Use this URL to cite or link to this record in EThOS: https://ethos.bl.uk/OrderDetails.do?uin=uk.bl.ethos.749536
Title: Classification of resting-state fMRI using evolutionary algorithms : towards a brain imaging biomarker for Parkinson's disease
Author: Dehsarvi, Amir
ISNI:       0000 0004 7233 9548
Awarding Body: University of York
Current Institution: University of York
Date of Award: 2018
Availability of Full Text:
Access from EThOS:
Access from Institution:
Abstract:
It is commonly accepted that accurate early diagnosis and monitoring of neurodegenerative conditions is essential for effective disease management and delivery of medication and treatment. This research develops automatic methods for detecting brain imaging preclinical biomarkers for Parkinson’s disease (PD) by considering the novel application of evolutionary algorithms. An additional novel element of this work is the use of evolutionary algorithms to both map and predict the functional connectivity in patients using rs-fMRI data. Specifically, Cartesian Genetic Programming was used to classify dynamic causal modelling data as well as timeseries data. The findings were validated using two other commonly used classification methods (Artificial Neural Networks and Support Vector Machines) and by employing k-fold cross-validation. Across dynamic causal modelling and timeseries analyses, findings revealed maximum accuracies of 75.21% for early stage (prodromal) PD patients in which patients reveal no motor symptoms versus healthy controls, 85.87% for PD patients versus prodromal PD patients, and 92.09% for PD patients versus healthy controls. Prodromal PD patients were classified from healthy controls with high accuracy – this is notable and represents the key finding since current methods of diagnosing prodromal PD have low reliability and low accuracy. Furthermore, Cartesian Genetic Programming provided comparable performance accuracy relative to Artificial Neural Networks and Support Vector Machines. Nevertheless, evolutionary algorithms enable us to decode the classifier in terms of understanding the data inputs that are used, more easily than in Artificial Neural Networks and Support Vector Machines. Hence, these findings underscore the relevance of both dynamic causal modelling analyses for classification and Cartesian Genetic Programming as a novel classification tool for brain imaging data with medical implications for disease diagnosis, particularly in early stages 5-20 years prior to motor symptoms.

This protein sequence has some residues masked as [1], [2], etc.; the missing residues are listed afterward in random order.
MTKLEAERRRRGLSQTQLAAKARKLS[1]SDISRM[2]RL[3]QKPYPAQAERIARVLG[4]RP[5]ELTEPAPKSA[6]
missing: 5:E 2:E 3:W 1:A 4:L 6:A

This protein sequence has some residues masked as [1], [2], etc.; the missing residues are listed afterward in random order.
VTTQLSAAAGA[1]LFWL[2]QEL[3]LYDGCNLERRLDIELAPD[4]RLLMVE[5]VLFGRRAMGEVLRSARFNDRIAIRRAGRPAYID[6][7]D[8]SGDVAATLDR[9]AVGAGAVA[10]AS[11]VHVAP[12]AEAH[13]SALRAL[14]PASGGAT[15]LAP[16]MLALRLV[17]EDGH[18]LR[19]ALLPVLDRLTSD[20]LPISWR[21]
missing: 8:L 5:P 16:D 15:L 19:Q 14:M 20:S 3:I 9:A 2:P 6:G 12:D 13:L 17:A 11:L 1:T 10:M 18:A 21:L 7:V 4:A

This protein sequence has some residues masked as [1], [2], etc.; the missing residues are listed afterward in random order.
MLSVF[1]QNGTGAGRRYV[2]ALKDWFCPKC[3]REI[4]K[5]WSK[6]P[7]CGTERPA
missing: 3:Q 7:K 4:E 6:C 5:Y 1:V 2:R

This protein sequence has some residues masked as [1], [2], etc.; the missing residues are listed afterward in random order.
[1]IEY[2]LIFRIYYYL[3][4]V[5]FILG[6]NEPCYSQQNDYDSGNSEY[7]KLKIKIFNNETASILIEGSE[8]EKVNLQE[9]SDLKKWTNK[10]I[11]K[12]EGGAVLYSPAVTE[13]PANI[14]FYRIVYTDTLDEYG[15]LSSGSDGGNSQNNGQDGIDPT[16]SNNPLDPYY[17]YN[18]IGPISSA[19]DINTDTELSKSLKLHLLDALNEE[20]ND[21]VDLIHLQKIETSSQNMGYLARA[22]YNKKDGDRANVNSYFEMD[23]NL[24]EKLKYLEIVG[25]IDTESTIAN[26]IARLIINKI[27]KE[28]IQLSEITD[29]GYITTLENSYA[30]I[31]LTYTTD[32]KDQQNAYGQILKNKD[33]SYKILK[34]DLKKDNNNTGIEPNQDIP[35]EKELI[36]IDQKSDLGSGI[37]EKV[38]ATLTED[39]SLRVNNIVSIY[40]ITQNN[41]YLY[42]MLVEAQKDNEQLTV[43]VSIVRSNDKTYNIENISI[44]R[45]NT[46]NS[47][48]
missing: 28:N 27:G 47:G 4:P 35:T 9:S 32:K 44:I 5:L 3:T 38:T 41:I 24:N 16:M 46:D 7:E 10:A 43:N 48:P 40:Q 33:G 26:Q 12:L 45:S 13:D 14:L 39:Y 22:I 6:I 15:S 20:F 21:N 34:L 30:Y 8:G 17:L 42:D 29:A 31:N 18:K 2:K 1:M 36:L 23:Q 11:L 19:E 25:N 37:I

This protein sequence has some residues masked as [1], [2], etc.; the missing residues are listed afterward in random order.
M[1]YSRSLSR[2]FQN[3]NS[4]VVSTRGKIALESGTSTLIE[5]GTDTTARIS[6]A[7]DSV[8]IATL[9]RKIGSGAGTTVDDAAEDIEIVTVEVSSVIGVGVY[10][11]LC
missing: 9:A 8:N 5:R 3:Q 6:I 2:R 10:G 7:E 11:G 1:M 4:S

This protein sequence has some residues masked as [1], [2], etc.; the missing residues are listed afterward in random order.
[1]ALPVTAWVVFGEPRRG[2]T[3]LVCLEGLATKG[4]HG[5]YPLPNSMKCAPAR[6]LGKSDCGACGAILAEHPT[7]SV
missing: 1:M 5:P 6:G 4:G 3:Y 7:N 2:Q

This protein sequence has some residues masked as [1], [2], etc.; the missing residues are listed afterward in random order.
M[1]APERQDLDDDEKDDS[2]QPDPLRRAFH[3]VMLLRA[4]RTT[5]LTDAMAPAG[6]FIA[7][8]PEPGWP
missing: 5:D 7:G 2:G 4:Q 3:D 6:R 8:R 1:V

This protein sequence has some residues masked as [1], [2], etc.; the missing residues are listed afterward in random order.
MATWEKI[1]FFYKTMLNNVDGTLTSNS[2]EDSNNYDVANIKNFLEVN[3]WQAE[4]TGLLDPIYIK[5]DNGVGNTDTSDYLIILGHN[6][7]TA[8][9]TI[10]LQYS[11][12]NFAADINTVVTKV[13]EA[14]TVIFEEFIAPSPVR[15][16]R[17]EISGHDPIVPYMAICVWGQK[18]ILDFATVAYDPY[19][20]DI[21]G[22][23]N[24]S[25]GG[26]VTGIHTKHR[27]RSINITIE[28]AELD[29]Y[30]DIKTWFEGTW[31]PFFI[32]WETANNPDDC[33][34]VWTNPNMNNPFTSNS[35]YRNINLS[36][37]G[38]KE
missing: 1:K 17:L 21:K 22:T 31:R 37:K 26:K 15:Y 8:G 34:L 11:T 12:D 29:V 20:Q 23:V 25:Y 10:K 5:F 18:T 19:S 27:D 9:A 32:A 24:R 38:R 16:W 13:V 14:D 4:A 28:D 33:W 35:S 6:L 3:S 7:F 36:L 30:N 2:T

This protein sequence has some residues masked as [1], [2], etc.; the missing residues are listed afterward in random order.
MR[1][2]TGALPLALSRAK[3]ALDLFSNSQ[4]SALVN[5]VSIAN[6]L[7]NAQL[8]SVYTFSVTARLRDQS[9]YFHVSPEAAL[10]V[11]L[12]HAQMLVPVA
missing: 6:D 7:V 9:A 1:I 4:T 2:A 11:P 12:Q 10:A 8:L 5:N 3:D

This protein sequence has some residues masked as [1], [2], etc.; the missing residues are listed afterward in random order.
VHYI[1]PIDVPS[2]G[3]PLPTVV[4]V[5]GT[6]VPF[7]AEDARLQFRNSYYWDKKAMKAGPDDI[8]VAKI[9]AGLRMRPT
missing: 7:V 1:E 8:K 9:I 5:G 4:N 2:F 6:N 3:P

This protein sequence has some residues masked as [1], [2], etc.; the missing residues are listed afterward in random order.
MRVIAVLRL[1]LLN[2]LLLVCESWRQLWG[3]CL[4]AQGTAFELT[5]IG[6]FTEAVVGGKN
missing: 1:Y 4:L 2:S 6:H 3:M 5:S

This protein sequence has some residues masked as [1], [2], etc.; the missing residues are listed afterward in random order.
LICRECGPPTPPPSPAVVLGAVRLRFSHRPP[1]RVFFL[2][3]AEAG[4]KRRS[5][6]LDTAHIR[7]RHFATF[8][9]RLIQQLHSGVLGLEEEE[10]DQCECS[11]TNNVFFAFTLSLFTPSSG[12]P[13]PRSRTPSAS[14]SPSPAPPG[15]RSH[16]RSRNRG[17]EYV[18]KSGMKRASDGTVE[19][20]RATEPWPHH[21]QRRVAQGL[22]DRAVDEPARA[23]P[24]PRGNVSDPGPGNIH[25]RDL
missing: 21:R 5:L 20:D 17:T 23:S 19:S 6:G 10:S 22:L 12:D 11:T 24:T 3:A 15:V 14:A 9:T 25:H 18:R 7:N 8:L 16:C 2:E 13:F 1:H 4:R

Supervisor: Smith, Stephen Sponsor: Not available
Qualification Name: Thesis (Ph.D.) Qualification Level: Doctoral
EThOS ID: uk.bl.ethos.749536  DOI: Not available
Share: